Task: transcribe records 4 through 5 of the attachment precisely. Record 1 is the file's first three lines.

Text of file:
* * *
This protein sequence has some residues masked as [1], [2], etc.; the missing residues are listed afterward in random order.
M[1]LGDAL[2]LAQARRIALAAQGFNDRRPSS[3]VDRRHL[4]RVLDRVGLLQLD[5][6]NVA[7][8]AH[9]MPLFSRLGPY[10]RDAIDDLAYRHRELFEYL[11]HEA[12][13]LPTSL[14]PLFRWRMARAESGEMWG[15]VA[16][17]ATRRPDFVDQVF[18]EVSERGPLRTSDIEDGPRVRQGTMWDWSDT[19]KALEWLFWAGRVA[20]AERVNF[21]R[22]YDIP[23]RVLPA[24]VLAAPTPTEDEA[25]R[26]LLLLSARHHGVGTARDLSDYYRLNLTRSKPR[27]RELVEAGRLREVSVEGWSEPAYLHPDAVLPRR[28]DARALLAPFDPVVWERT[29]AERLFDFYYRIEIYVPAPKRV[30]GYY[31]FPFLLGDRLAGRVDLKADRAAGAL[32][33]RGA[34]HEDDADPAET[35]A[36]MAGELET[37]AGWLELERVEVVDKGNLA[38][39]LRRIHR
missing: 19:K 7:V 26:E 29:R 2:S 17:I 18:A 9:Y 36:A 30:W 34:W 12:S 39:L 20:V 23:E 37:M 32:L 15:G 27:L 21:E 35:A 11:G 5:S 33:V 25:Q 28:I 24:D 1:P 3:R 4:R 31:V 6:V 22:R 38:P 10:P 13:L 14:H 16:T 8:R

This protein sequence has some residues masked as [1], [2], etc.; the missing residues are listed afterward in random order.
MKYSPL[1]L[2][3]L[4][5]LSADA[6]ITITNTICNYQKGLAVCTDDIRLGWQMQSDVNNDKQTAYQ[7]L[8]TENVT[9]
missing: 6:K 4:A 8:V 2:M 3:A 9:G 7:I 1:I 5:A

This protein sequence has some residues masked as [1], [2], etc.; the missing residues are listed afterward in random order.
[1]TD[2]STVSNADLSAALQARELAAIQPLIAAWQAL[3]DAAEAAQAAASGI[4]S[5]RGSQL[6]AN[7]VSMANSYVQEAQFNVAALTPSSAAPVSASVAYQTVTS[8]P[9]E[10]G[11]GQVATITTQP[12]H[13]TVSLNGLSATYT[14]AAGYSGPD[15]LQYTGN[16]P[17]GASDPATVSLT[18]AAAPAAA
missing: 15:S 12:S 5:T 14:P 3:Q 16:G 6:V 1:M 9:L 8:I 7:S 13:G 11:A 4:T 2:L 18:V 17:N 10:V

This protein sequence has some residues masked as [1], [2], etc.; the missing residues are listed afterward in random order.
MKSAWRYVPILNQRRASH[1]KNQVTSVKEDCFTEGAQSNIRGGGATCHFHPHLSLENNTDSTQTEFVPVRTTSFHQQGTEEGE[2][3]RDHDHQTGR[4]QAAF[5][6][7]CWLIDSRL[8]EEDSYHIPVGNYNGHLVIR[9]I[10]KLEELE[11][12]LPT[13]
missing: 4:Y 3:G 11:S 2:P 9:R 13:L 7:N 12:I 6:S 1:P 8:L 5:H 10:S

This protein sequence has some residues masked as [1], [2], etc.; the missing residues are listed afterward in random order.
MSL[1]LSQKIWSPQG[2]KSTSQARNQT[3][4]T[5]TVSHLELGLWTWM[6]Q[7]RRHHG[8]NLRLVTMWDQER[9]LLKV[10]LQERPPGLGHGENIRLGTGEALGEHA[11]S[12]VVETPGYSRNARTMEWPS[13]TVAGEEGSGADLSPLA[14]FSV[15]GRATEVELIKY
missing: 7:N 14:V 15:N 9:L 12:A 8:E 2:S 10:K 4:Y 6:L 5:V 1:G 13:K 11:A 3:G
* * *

This protein sequence has some residues masked as [1], [2], etc.; the missing residues are listed afterward in random order.
MKSAWRYVPILNQRRASH[1]KNQVTSVKEDCFTEGAQSNIRGGGATCHFHPHLSLENNTDSTQTEFVPVRTTSFHQQGTEEGE[2][3]RDHDHQTGR[4]QAAF[5][6][7]CWLIDSRL[8]EEDSYHIPVGNYNGHLVIR[9]I[10]KLEELE[11][12]LPT[13]
missing: 4:Y 3:G 11:S 2:P 9:R 13:L 7:N 12:I 6:S 1:P 8:L 5:H 10:S

This protein sequence has some residues masked as [1], [2], etc.; the missing residues are listed afterward in random order.
MSL[1]LSQKIWSPQG[2]KSTSQARNQT[3][4]T[5]TVSHLELGLWTWM[6]Q[7]RRHHG[8]NLRLVTMWDQER[9]LLKV[10]LQERPPGLGHGENIRLGTGEALGEHA[11]S[12]VVETPGYSRNARTMEWPS[13]TVAGEEGSGADLSPLA[14]FSV[15]GRATEVELIKY
missing: 7:N 14:V 15:N 9:L 12:A 8:E 2:S 10:K 4:Y 6:L 5:V 1:G 13:K 11:A 3:G